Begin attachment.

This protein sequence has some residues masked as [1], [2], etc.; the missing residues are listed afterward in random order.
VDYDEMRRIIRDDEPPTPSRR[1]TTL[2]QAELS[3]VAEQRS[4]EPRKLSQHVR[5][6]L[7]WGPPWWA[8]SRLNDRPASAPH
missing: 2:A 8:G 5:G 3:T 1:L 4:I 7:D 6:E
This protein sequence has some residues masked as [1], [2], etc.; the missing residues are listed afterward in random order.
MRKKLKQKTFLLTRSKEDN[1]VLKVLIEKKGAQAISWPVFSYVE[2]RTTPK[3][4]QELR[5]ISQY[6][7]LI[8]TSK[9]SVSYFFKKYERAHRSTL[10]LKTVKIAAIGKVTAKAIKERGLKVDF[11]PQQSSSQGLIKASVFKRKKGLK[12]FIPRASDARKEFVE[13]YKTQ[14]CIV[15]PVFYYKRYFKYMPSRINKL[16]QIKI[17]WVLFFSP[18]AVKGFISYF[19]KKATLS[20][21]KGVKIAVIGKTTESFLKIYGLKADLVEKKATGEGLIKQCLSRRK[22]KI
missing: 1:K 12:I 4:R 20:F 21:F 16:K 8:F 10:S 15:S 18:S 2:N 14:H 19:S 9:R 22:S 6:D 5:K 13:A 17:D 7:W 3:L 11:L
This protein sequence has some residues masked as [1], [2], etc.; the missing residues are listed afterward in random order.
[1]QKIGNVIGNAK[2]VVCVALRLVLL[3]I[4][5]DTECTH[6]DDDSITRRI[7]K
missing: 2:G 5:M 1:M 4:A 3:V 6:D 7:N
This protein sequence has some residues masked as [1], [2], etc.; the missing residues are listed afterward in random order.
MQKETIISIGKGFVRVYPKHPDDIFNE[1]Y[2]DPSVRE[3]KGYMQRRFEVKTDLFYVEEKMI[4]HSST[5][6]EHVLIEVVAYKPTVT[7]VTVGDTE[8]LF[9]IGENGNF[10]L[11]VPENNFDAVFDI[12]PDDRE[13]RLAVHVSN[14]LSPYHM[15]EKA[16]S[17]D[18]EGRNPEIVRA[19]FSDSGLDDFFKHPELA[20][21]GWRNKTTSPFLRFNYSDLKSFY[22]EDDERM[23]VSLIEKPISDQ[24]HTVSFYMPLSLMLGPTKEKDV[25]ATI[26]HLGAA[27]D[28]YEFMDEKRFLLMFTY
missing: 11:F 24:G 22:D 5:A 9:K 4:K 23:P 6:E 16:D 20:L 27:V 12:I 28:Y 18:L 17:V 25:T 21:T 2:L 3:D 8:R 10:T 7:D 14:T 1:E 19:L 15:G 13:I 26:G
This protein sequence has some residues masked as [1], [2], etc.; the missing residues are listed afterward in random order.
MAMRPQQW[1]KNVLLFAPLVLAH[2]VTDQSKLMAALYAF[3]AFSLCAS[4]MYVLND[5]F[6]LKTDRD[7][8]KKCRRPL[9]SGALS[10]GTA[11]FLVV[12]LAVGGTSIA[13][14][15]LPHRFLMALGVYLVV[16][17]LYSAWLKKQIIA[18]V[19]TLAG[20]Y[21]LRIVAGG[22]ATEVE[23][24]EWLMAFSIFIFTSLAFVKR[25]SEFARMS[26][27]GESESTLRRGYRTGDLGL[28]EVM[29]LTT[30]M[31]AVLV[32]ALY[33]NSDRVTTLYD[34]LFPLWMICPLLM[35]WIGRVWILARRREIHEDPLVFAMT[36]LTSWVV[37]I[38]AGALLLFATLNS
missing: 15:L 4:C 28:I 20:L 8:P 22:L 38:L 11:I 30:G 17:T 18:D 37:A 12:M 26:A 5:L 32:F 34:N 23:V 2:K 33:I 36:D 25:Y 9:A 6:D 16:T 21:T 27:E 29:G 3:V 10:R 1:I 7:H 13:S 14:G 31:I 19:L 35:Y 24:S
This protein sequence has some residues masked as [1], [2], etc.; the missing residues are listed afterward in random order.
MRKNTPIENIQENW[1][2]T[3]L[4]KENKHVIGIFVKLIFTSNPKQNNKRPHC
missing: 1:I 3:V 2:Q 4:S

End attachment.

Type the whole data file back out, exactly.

This protein sequence has some residues masked as [1], [2], etc.; the missing residues are listed afterward in random order.
VDYDEMRRIIRDDEPPTPSRR[1]TTL[2]QAELS[3]VAEQRS[4]EPRKLSQHVR[5][6]L[7]WGPPWWA[8]SRLNDRPASAPH
missing: 2:A 8:G 5:G 3:T 1:L 4:I 7:D 6:E
This protein sequence has some residues masked as [1], [2], etc.; the missing residues are listed afterward in random order.
MRKKLKQKTFLLTRSKEDN[1]VLKVLIEKKGAQAISWPVFSYVE[2]RTTPK[3][4]QELR[5]ISQY[6][7]LI[8]TSK[9]SVSYFFKKYERAHRSTL[10]LKTVKIAAIGKVTAKAIKERGLKVDF[11]PQQSSSQGLIKASVFKRKKGLK[12]FIPRASDARKEFVE[13]YKTQ[14]CIV[15]PVFYYKRYFKYMPSRINKL[16]QIKI[17]WVLFFSP[18]AVKGFISYF[19]KKATLS[20][21]KGVKIAVIGKTTESFLKIYGLKADLVEKKATGEGLIKQCLSRRK[22]KI
missing: 1:K 12:I 4:R 20:F 21:F 16:K 8:F 10:S 15:S 18:S 2:N 14:H 19:S 9:R 22:S 6:D 5:K 13:A 17:D 7:W 3:L 11:L
This protein sequence has some residues masked as [1], [2], etc.; the missing residues are listed afterward in random order.
[1]QKIGNVIGNAK[2]VVCVALRLVLL[3]I[4][5]DTECTH[6]DDDSITRRI[7]K
missing: 2:G 5:M 1:M 4:A 3:V 6:D 7:N
This protein sequence has some residues masked as [1], [2], etc.; the missing residues are listed afterward in random order.
MQKETIISIGKGFVRVYPKHPDDIFNE[1]Y[2]DPSVRE[3]KGYMQRRFEVKTDLFYVEEKMI[4]HSST[5][6]EHVLIEVVAYKPTVT[7]VTVGDTE[8]LF[9]IGENGNF[10]L[11]VPENNFDAVFDI[12]PDDRE[13]RLAVHVSN[14]LSPYHM[15]EKA[16]S[17]D[18]EGRNPEIVRA[19]FSDSGLDDFFKHPELA[20][21]GWRNKTTSPFLRFNYSDLKSFY[22]EDDERM[23]VSLIEKPISDQ[24]HTVSFYMPLSLMLGPTKEKDV[25]ATI[26]HLGAA[27]D[28]YEFMDEKRFLLMFTY
missing: 11:F 24:G 22:D 5:A 9:K 4:K 23:P 6:E 16:D 20:L 27:V 12:I 28:Y 18:L 17:V 25:T 21:T 2:L 3:D 8:R 10:T 7:D 14:T 1:E 19:L 15:G 13:I 26:G
This protein sequence has some residues masked as [1], [2], etc.; the missing residues are listed afterward in random order.
MAMRPQQW[1]KNVLLFAPLVLAH[2]VTDQSKLMAALYAF[3]AFSLCAS[4]MYVLND[5]F[6]LKTDRD[7][8]KKCRRPL[9]SGALS[10]GTA[11]FLVV[12]LAVGGTSIA[13][14][15]LPHRFLMALGVYLVV[16][17]LYSAWLKKQIIA[18]V[19]TLAG[20]Y[21]LRIVAGG[22]ATEVE[23][24]EWLMAFSIFIFTSLAFVKR[25]SEFARMS[26][27]GESESTLRRGYRTGDLGL[28]EVM[29]LTT[30]M[31]AVLV[32]ALY[33]NSDRVTTLYD[34]LFPLWMICPLLM[35]WIGRVWILARRREIHEDPLVFAMT[36]LTSWVV[37]I[38]AGALLLFATLNS
missing: 15:L 4:C 28:I 20:L 8:P 22:L 38:L 11:I 30:G 17:T 18:D 37:A 12:M 26:A 5:L 32:F 34:N 23:V 2:K 33:I 36:D 25:Y 9:A 6:D 16:T 21:T 27:E 29:G 3:V 10:R 1:I 7:H 13:S 14:G 31:I 19:L 35:Y 24:S
This protein sequence has some residues masked as [1], [2], etc.; the missing residues are listed afterward in random order.
MRKNTPIENIQENW[1][2]T[3]L[4]KENKHVIGIFVKLIFTSNPKQNNKRPHC
missing: 1:I 3:V 2:Q 4:S